The Story Of Venture I - Part Seven

I am writing this latest update aboard Venture in the center of downtown New York. On one side I can see the towers of Lower Manhattan and in the distance, across Liberty Park, I can just see the Statue of Liberty. We arrived here in Liberty Landing Marina yesterday afternoon and we are here for three nights which is the minimum length of stay for this 4th of July weekend.

After leaving Burr Yacht Sales early on the morning of July 1st, we traveled up the Chesapeake Bay and through the C & D Canal (Chesapeake and Delaware) into Delaware Bay. Once again it had been important to stay in the dredged channel as we crossed these two wide bodies of water with land barely visible low on the horizon. We passed within a few miles of Flemings Landing which is the hailing port on Venture's transom but the bar at the river's entrance was too shallow for us to proceed upstream.

We entered another short canal to reach the town and marina at Cape May where the northern shore of Delaware Bay meets the Atlantic Ocean. A stiff breeze and a strong tide called for care in manoeuvering in the picturesque but tight marina.

The following morning we left at 5 AM and followed the New Jersey coast with its continuous development fronted by a sandy beach. The unbroken line of buildings was punctuated by water towers and the high rises of Atlantic City made a prominent landmark. Even before we reached our turning point at Sandy Hook, the skyline of Manhattan was visible on the horizon. We turned in for the Atlantic Highlands Marina and found ourselves tied up alongside Fleming 75-007. Elegant houses nestled among the wooded slopes overlooked the marina with a distant view of the towers of Manhattan.

The Atlantic had been kind to us but our long days of open ocean cruising were over for the next few weeks. On the morning if July 3rd we moved the boat 20 miles into the heart of New York. We passed close by the elegant Statue of Liberty which appeared more finely detailed than I had imagined from pictures and the pale green patina gleamed in the weak sunshine. Along with ocean-going ships and a wide variety of other vessels, we passed under the Verrazano Narrows suspension bridge and entered the Hudson River where we docked at the Liberty Landing marina alongside a Fleming 55.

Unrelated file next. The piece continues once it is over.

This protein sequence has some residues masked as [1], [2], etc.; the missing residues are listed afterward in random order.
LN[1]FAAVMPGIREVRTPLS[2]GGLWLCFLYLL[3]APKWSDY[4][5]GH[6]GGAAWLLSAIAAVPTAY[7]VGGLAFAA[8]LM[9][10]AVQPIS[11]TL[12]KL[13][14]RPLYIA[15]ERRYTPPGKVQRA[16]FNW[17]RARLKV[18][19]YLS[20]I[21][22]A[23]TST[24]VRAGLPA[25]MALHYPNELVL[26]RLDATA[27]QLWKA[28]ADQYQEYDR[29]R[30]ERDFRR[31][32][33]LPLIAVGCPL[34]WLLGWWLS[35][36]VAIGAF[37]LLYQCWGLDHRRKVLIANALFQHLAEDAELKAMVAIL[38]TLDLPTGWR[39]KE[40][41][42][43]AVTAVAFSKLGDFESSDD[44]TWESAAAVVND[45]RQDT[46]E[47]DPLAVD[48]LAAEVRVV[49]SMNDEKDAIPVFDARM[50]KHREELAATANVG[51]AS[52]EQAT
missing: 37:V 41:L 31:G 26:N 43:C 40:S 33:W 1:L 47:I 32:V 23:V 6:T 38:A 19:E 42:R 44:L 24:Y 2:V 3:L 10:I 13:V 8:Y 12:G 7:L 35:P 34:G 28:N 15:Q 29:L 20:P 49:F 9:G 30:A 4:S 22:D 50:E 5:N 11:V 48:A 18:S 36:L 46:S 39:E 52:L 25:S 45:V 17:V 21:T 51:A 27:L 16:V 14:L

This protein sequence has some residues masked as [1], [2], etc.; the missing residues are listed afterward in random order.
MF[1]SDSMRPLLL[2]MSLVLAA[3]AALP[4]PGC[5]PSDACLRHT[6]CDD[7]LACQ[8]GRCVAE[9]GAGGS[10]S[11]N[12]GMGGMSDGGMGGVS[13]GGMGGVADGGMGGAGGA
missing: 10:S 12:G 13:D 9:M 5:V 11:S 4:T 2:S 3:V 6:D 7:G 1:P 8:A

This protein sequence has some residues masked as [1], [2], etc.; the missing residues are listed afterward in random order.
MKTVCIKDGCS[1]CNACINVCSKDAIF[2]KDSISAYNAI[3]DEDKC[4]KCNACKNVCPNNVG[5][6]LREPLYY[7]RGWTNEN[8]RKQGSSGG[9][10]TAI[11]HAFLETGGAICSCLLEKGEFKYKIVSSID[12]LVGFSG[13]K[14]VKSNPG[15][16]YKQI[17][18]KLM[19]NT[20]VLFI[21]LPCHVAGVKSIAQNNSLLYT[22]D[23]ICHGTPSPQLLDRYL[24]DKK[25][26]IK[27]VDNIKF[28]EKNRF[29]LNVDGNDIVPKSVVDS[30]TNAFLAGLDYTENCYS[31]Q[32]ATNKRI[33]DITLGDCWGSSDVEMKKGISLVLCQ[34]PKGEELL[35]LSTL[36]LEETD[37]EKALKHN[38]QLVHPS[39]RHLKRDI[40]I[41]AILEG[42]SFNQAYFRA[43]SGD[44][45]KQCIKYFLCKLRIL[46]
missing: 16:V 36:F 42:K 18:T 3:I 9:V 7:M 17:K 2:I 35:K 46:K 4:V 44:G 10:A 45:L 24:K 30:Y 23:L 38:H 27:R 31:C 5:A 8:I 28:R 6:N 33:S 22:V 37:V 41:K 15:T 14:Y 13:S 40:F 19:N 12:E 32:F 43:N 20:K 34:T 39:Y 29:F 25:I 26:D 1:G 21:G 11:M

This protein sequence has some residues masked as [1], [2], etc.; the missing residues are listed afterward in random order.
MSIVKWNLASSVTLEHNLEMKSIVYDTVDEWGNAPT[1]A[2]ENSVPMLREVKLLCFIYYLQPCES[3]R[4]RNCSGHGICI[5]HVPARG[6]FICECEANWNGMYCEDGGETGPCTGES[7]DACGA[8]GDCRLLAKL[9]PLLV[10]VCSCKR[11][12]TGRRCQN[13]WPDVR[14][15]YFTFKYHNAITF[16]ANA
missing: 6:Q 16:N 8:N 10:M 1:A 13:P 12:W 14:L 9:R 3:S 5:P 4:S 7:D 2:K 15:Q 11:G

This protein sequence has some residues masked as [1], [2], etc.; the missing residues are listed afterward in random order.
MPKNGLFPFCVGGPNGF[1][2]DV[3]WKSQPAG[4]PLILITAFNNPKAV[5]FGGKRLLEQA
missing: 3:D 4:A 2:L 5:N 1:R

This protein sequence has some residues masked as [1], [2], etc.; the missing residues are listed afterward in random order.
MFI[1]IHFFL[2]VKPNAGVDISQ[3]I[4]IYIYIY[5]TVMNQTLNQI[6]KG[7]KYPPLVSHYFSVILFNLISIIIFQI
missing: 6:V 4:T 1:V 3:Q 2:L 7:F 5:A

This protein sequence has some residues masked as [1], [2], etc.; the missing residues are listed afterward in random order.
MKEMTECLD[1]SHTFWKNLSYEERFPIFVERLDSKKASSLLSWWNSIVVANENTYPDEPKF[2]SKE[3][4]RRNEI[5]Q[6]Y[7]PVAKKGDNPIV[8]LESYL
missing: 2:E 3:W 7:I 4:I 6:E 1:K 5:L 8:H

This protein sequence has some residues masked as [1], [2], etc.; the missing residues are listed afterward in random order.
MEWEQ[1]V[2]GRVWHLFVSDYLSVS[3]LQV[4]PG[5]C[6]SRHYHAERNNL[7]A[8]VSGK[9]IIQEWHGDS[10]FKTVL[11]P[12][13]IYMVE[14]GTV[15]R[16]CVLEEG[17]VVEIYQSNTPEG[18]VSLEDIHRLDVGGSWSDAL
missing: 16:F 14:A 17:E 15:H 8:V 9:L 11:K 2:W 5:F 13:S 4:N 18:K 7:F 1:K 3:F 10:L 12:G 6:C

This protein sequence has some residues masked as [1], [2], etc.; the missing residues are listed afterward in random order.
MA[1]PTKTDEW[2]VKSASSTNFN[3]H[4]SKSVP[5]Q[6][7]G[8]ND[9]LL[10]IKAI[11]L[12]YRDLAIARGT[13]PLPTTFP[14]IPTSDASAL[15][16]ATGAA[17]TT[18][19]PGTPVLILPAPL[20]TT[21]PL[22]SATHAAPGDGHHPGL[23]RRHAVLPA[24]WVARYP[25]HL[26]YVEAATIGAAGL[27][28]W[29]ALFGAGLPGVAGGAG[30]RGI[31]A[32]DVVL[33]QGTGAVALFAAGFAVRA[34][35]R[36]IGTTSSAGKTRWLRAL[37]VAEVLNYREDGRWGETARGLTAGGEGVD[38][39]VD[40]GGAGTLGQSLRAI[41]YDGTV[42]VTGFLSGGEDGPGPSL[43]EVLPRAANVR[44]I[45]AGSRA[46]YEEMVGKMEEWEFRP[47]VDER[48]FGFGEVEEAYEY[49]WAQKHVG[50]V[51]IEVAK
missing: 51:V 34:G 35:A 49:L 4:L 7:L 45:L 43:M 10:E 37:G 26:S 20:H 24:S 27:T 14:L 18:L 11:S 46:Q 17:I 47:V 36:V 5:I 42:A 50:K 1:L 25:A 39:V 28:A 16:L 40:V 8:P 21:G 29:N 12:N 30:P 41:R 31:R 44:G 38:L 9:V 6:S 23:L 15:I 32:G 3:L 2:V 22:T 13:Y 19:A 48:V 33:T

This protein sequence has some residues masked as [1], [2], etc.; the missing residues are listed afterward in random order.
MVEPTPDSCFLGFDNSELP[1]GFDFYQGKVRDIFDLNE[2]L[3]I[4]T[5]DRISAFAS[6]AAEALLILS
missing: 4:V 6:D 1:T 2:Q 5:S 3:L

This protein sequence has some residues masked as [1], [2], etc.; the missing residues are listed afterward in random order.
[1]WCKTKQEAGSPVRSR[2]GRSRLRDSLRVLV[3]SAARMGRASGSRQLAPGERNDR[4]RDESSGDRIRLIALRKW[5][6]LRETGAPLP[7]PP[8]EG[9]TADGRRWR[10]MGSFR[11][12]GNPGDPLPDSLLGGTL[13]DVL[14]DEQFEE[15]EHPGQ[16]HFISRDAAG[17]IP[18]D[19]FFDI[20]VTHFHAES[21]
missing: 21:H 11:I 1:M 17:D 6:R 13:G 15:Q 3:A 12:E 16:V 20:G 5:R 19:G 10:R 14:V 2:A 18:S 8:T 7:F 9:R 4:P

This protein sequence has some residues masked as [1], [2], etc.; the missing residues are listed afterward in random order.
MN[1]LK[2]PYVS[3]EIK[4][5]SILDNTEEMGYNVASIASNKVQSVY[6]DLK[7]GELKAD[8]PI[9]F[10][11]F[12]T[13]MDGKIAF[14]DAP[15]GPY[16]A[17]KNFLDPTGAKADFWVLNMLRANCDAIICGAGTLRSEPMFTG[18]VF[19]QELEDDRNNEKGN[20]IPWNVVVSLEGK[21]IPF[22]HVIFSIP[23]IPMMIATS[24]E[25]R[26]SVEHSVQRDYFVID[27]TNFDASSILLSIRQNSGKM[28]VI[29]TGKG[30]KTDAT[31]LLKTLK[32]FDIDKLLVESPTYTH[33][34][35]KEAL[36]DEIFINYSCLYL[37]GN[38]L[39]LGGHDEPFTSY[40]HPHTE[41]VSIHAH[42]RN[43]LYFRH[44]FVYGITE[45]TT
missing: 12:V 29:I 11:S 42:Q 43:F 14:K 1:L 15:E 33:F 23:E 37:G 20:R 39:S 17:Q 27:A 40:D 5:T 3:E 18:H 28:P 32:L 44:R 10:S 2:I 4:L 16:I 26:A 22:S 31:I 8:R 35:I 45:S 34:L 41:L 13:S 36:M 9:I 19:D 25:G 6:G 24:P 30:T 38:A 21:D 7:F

On the morning of the 4th we took the water taxi across the Hudson to Lower Manhattan. As we walked along the waterfront through Battery Park, it seemed almost surreal to be looking across the water to the Statue of Liberty and Ellis Island on the 4th of July and realize that Venture had brought us safely and in comfort to this place at this time from faraway Alaska. Along with many others from many parts of the world we made our pilgrimage to the site of the twin towers sobered by the thought that while some like to build things there are others who believe that progress can only come by destroying what others have painstakingly built. But so it has been since the beginning of time by all peoples of the world.

From our berth in Liberty Marina we had a view of the impressive fireworks over the Statue of Liberty and also, silhouetting the towers of Lower Manhattan, the Brooklyn Bridge. Unfortunately the weather did not cooperate and rain and low cloud reduced visibility but did not dampen the spirits of the many on both land and afloat celebrating the 4th of July.

The following day we walked north through the canyons of Lower Manhattan to Chinatown and were soon immersed in the hustle and smells of Chinese markets with stalls stacked with exotic fruits and vegetables. A turn down an adjacent street brought us into instant Italy. Such is the vibrant diversity of New York.

Venture has now carried us over 16,500 miles with more than 6,800 of those miles in the nine weeks since we left the La Paz area on April 12th. For the next few weeks our boating will follow a more conventional pattern as we make our way north up the Hudson and through waterways, canals and the St Lawrence Seaway en route to Nova Scotia.